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Tailored Food-based Strategies Can Increase the Intake and Absorption of Micronutrients among Young Children, Results of an IAEA Project Show.

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Vitamin and mineral-rich vegetables. (Photo: N. Mokhtar/IAEA)

Maternal and child nutrition during pregnancy and up to two years of age are critical for a child’s future. One important aspect of good nutrition in this period is the ability to supply adequate and highly absorbable essential vitamins and minerals, known as micronutrients, through the diet and breast milk. Yet micronutrient deficiencies remain a major public health problem, especially in the first 1000 days of life. For example, in 2016 alone, over 600 million women of reproductive age, 35 million of whom were pregnant, were affected by anaemia, a condition often associated with inadequate intake of iron from the diet.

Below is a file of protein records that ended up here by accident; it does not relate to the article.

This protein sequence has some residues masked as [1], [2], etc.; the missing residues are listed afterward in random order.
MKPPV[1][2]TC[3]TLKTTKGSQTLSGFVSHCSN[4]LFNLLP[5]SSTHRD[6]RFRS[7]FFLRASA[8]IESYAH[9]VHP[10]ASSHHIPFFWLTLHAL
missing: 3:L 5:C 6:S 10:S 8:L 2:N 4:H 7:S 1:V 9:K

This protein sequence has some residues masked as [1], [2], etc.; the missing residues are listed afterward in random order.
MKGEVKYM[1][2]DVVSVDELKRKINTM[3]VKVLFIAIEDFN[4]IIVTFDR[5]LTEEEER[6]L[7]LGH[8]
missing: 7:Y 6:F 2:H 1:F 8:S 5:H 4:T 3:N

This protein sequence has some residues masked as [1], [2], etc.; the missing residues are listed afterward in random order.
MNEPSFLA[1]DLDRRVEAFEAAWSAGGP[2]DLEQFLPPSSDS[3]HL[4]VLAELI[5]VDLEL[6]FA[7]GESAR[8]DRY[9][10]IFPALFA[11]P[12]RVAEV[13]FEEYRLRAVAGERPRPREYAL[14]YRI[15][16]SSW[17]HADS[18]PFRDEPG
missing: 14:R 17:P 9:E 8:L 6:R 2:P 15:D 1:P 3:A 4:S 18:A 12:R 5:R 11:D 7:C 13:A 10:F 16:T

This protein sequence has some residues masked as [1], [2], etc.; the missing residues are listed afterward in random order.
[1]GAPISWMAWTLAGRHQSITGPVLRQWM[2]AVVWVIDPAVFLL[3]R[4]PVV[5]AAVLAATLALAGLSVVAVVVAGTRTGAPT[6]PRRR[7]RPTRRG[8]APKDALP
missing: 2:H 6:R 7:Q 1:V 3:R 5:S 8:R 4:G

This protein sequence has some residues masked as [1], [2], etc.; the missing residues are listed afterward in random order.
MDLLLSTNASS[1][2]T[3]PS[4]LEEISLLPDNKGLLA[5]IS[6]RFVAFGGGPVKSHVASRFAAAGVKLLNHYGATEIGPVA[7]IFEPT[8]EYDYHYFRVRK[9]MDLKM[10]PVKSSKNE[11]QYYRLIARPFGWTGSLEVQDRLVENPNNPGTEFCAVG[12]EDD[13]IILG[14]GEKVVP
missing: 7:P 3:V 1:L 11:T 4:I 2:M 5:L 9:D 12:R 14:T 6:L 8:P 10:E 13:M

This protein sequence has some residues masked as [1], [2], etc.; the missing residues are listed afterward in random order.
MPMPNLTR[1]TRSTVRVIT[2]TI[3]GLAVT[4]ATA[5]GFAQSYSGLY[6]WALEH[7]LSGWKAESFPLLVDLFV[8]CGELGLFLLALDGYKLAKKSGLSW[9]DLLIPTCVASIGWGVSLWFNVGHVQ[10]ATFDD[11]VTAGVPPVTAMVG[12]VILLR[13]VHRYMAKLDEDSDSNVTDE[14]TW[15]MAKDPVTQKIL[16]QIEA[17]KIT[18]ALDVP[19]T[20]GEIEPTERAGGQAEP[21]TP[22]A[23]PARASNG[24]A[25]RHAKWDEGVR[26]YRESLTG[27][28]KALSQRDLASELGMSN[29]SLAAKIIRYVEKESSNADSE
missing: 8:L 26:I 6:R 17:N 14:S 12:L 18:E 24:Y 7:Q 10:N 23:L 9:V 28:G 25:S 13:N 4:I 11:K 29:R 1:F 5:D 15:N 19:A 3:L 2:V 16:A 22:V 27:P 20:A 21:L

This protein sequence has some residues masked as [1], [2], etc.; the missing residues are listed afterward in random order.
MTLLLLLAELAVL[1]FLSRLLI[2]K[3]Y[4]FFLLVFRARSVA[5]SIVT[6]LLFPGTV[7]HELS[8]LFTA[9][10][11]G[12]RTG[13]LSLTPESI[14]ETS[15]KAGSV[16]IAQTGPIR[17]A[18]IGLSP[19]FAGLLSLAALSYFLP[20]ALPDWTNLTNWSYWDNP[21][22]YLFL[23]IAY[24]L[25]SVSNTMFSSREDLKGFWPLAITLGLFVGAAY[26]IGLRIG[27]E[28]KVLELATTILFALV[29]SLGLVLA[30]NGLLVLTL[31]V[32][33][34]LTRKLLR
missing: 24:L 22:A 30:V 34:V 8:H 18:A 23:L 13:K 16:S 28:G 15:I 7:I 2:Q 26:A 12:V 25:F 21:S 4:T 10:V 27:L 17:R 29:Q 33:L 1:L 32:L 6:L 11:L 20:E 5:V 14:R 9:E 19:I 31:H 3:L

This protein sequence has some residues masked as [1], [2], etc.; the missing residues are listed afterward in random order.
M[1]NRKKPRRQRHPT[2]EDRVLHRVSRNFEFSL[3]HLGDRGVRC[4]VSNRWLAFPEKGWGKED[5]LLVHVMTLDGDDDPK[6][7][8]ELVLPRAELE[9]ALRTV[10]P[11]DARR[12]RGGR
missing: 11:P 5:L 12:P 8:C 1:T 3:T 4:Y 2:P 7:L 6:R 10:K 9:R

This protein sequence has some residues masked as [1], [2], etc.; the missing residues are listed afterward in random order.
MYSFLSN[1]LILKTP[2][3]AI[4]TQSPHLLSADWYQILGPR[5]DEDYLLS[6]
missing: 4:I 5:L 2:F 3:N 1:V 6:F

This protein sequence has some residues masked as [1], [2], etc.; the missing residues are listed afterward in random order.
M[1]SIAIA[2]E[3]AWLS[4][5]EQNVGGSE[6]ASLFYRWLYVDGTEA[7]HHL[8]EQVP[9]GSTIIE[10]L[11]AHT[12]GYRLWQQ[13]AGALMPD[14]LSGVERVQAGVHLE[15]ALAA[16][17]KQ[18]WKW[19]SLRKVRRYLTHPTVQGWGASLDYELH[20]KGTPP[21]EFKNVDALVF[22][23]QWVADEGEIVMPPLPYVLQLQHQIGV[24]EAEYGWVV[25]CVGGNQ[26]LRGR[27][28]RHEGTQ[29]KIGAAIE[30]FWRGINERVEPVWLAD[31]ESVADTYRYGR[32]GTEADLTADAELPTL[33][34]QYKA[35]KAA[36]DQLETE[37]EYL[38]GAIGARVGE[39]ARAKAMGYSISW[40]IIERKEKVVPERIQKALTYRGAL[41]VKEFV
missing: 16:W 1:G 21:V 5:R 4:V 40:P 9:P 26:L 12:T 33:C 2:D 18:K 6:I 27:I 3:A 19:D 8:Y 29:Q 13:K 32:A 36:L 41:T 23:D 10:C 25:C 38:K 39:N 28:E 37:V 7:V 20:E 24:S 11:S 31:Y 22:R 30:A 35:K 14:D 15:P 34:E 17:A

For young children, micronutrient deficiencies are strongly related to sub-optimal breastfeeding practices. This is typically characterized by very low exclusive breastfeeding rates in the first six months, and the fact that foods used to complement breast milk after six months are predominantly plant-based. Paradoxically, these foods are also rich in chemical compounds such as phytic acid and polyphenols, which limit the absorption of key minerals such as iron and zinc. Complementary foods often contain negligible quantities of animal-origin food, a good source of highly absorbable iron and zinc, or fruit and vegetables, which are rich in ascorbic-acid and provitamin A carotenoids. This absence is often aggravated by the low concentration of certain key nutrients in human milk due to the mothers’ own poor nutritional status.